I was speaking to a parent who has joint custody and asking him what are the most important things when it comes to co-parenting.
His top three suggestions are:
- Communicating effectively. What causes it to be effective? In writing, concise, neutral, and non blaming. Don’t always respond immediately if you have a reaction that is unfavorable initially. Give yourself time to digest and find a way to respond without reactivity. Keep in mind, what’s best for your children always. Being organized in your communication is also important. Google calendar is effective. There are also coparenting apps like, “My Family Wizard” and “Talking Parents”.
- Be careful about how you speak about the other parent. Never use derogatory or insulting language towards them, especially in front of the children. Let the children draw their own conclusions rather than foisting your own opinion. Children need to feel supported and feel as if they can relax into either relationship without fear of upsetting another parent. Children are also going to model their future relationships on what they observe. Be mindful of what you are teaching them.
- Finding a common ground on expectations at both households. It’s going to take some communication between the parents but make sure your children feel secure in knowing what’s going to happen in each household regarding schedules and activities. The transitions will be a lot smoother if the kids know what to expect.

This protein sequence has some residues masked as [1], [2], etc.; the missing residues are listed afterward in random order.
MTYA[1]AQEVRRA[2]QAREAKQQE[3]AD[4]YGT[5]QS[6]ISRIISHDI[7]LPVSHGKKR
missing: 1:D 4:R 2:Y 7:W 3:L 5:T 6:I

The items that are problematic:
- Introducing new relationships. Whether it’s uncomfortable or not, having a clear understanding of when the children should be introduced to a new person will stop a lot of conflict. Options are to organize a meeting of everyone before introduction to the children.
- Determining what the rules are going to be at each home. For example, will they make their beds? Will they help with chores? Are there different rules about electronics? Homework? Establing a base line will help the children adapt more easily to both households.
- Finding a way to have a decent relationship with ex inlaws and former friends. You may still run into these people. It’s natural for people to take sides but remember you had a good relationship with them before and try not to be concerned about whose side they are on. Be as cordial as you can be because again, this is what’s best for your children. They don’t need to be privy to tension at sporting events or school events between you and grandparents, family members, or relatives.
Seek Professional Help in Co-Parenting
Co-parenting can work well. You just have to keep in mind, the kids need both parents unless there are extenuating situations. Our courts in Madison County stress coparenting and if you have to do it, make a decision to do it in a way that makes life easier for your children. Incidentally, this will make life easier for you too. Another thing to consider is seeking the help of a professional counselor to discuss the challenges you may be having with coparenting. There are also family law mediators who can help you navigate challenges that arise.